PALM DESERT, Calif. - A report of a gunman at the College of the Desert in Palm Desert put the campus on high alert Wednesday. School authorities say a call from the Riverside County Sheriff's Department came around 1:45 PM. Several deputies responded to the campus, an alarming sight for students. "I think eight cop cars, some sheriffs walking back into their cars with their assault rifles," said Jacob Peltack.
It's a situation campus director of security Ray Griffith and his team train for, but hope never happens. Sheriff's deputies blocked exit and entry to the campus and locked down the Child Development and Training Center. Then, began looking for a threat with security guards. "There was no panic," said Griffith. "There was no obvious running, there was nothing. But, we still went on and did a complete search of the whole campus to make sure we did not have an active shooter."
The search came up empty and everything returned to normal. The attention now shifts to where the very serious report came from. "It was a mere miscommunication," said Deputy Julio Oseguera from the Riverside County Sheriff's Department. "Somebody got some bad information."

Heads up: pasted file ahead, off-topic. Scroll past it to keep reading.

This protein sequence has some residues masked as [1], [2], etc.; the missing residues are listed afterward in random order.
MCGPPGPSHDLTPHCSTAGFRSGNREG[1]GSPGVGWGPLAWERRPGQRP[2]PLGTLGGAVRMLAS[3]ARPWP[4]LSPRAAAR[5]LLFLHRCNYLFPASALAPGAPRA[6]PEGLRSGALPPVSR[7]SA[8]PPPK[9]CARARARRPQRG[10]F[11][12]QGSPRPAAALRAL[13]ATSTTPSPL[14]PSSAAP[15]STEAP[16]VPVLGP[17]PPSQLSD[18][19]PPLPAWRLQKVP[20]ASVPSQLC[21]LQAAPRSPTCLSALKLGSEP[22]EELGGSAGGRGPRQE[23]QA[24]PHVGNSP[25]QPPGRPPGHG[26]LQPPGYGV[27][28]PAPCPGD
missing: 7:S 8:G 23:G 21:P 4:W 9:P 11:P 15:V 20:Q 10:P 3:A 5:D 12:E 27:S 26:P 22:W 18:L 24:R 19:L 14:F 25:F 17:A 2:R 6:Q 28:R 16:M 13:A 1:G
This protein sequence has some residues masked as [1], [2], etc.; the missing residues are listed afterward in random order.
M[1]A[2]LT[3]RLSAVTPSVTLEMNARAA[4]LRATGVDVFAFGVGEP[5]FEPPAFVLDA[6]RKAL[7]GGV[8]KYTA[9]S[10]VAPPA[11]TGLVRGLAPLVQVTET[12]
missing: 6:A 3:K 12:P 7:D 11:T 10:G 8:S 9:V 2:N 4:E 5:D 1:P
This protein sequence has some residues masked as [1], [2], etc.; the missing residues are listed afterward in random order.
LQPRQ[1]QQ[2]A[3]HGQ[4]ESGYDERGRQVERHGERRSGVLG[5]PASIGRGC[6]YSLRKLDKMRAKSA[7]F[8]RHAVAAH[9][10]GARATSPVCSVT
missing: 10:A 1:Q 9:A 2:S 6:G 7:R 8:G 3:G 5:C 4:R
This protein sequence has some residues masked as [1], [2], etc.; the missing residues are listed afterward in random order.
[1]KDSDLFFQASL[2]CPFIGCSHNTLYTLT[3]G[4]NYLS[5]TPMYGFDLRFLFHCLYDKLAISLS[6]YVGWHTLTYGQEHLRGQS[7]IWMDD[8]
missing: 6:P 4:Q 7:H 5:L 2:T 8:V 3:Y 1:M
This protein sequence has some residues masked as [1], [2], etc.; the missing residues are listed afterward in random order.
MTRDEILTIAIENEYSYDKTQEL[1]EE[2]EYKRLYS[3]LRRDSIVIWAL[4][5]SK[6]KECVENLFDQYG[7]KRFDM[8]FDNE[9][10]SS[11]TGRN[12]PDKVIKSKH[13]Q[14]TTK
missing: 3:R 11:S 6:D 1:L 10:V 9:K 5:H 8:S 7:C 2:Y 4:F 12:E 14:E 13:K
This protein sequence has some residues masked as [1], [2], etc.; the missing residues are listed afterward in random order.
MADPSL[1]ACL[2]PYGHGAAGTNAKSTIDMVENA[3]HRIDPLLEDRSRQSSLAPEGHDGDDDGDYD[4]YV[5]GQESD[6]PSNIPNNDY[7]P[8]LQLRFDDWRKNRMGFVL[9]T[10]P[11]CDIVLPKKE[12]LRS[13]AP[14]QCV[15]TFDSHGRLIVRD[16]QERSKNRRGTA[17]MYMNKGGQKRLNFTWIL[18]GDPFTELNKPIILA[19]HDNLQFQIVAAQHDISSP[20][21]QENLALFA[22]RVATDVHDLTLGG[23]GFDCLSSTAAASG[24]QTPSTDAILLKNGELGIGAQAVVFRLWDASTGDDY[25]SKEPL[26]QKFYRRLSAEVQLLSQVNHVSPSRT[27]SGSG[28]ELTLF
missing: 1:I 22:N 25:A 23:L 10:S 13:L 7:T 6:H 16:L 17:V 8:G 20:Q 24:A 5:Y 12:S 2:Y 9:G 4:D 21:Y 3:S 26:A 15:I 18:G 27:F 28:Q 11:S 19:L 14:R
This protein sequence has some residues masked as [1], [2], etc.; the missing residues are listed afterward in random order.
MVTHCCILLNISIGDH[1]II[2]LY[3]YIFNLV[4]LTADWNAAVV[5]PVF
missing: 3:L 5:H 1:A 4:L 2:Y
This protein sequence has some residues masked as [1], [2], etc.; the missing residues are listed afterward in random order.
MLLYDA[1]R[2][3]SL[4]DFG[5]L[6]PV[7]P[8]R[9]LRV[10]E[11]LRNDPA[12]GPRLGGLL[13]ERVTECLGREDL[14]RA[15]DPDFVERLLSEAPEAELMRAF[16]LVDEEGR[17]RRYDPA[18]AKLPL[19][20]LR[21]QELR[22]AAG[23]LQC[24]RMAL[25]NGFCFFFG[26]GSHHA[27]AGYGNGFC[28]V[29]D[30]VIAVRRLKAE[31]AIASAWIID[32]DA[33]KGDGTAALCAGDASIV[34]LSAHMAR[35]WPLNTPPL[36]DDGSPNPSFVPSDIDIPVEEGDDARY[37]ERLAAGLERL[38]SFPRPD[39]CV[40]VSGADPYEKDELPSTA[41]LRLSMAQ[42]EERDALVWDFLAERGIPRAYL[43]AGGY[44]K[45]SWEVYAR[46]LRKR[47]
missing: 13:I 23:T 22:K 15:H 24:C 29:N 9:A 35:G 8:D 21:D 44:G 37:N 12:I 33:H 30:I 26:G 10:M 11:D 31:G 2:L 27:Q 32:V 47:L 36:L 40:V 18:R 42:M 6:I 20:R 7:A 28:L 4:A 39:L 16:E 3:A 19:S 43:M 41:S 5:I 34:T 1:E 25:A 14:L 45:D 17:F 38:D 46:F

Information the sheriff's department says it never takes lightly especially with the history of school shootings in our country. The response took many students by surprise. "It's not like every day that you get to see two sheriffs, you know, like running after somebody." said Arturo Partida.
Partida could only guess what prompted the actions from the deputies, and that's a concern for some students. "It'd be real great if they had some kind of alert notification or something for us students," said Peltack.
Griffith said the school does have an emergency alert system through text message, but chose not to use it to avoid creating a panic. With student safety in mind, he's proud of the emergency response from his team, even in what proved to be a false alarm. "it worked very well," said Griffith. "it may be not the way I'd like to run a test of it, but it worked very well."
The sheriff's department continues to investigate how the information got passed down.